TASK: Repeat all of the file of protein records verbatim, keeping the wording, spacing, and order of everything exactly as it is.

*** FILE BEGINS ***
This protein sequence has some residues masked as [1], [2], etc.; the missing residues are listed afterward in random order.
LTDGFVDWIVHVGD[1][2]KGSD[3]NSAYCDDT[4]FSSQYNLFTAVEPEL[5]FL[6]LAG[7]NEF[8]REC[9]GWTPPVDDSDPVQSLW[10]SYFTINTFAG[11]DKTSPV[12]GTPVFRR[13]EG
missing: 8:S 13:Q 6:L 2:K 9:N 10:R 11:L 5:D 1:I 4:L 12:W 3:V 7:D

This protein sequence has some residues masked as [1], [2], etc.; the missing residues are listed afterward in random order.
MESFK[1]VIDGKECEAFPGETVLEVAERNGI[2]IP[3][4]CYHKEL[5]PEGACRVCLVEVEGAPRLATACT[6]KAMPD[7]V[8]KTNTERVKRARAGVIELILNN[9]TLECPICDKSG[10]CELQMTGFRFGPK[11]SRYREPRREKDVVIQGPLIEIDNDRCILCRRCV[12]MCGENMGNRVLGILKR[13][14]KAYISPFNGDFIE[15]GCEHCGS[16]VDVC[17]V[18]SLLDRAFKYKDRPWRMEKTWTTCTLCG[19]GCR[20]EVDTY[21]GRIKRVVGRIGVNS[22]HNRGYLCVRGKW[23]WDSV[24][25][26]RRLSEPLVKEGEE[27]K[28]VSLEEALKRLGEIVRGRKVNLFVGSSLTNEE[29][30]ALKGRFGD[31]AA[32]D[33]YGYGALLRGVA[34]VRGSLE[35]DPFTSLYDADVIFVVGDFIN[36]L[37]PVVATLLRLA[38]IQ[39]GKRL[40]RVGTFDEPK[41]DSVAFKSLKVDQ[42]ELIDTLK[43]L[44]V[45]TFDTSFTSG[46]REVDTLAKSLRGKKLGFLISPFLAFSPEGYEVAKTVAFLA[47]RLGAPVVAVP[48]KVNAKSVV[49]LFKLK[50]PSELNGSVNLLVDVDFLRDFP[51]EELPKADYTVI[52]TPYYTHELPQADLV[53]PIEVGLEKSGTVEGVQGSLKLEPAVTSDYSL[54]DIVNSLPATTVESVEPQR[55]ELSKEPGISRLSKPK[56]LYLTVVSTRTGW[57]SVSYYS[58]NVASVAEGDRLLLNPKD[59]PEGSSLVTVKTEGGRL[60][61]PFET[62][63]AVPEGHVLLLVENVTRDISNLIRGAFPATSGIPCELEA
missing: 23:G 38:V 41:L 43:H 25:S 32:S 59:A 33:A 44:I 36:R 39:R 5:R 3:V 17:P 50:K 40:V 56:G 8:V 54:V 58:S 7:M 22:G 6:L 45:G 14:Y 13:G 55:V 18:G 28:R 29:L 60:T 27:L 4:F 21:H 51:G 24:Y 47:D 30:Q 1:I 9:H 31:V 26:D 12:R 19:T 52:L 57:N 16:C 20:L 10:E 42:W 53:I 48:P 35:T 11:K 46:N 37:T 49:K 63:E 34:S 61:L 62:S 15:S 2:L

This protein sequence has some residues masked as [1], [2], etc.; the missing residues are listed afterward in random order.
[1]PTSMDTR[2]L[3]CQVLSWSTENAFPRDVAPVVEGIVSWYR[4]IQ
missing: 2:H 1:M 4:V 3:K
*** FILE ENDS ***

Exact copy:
This protein sequence has some residues masked as [1], [2], etc.; the missing residues are listed afterward in random order.
LTDGFVDWIVHVGD[1][2]KGSD[3]NSAYCDDT[4]FSSQYNLFTAVEPEL[5]FL[6]LAG[7]NEF[8]REC[9]GWTPPVDDSDPVQSLW[10]SYFTINTFAG[11]DKTSPV[12]GTPVFRR[13]EG
missing: 8:S 13:Q 6:L 2:K 9:N 10:R 11:L 5:D 1:I 4:L 12:W 3:V 7:D

This protein sequence has some residues masked as [1], [2], etc.; the missing residues are listed afterward in random order.
MESFK[1]VIDGKECEAFPGETVLEVAERNGI[2]IP[3][4]CYHKEL[5]PEGACRVCLVEVEGAPRLATACT[6]KAMPD[7]V[8]KTNTERVKRARAGVIELILNN[9]TLECPICDKSG[10]CELQMTGFRFGPK[11]SRYREPRREKDVVIQGPLIEIDNDRCILCRRCV[12]MCGENMGNRVLGILKR[13][14]KAYISPFNGDFIE[15]GCEHCGS[16]VDVC[17]V[18]SLLDRAFKYKDRPWRMEKTWTTCTLCG[19]GCR[20]EVDTY[21]GRIKRVVGRIGVNS[22]HNRGYLCVRGKW[23]WDSV[24][25][26]RRLSEPLVKEGEE[27]K[28]VSLEEALKRLGEIVRGRKVNLFVGSSLTNEE[29][30]ALKGRFGD[31]AA[32]D[33]YGYGALLRGVA[34]VRGSLE[35]DPFTSLYDADVIFVVGDFIN[36]L[37]PVVATLLRLA[38]IQ[39]GKRL[40]RVGTFDEPK[41]DSVAFKSLKVDQ[42]ELIDTLK[43]L[44]V[45]TFDTSFTSG[46]REVDTLAKSLRGKKLGFLISPFLAFSPEGYEVAKTVAFLA[47]RLGAPVVAVP[48]KVNAKSVV[49]LFKLK[50]PSELNGSVNLLVDVDFLRDFP[51]EELPKADYTVI[52]TPYYTHELPQADLV[53]PIEVGLEKSGTVEGVQGSLKLEPAVTSDYSL[54]DIVNSLPATTVESVEPQR[55]ELSKEPGISRLSKPK[56]LYLTVVSTRTGW[57]SVSYYS[58]NVASVAEGDRLLLNPKD[59]PEGSSLVTVKTEGGRL[60][61]PFET[62][63]AVPEGHVLLLVENVTRDISNLIRGAFPATSGIPCELEA
missing: 23:G 38:V 41:L 43:H 25:S 32:S 59:A 33:A 44:I 36:R 39:R 5:R 3:V 17:P 50:K 40:V 56:G 8:V 54:V 58:S 7:M 22:G 6:L 45:G 14:Y 13:G 55:V 18:G 28:R 29:L 60:T 27:L 4:F 21:H 51:G 24:Y 47:D 30:Q 1:I 9:H 31:V 26:D 12:R 19:T 52:L 57:N 16:C 20:L 10:E 42:W 53:I 48:P 35:T 11:K 46:N 37:T 49:K 63:E 34:S 61:L 62:S 15:S 2:L

This protein sequence has some residues masked as [1], [2], etc.; the missing residues are listed afterward in random order.
[1]PTSMDTR[2]L[3]CQVLSWSTENAFPRDVAPVVEGIVSWYR[4]IQ
missing: 2:H 1:M 4:V 3:K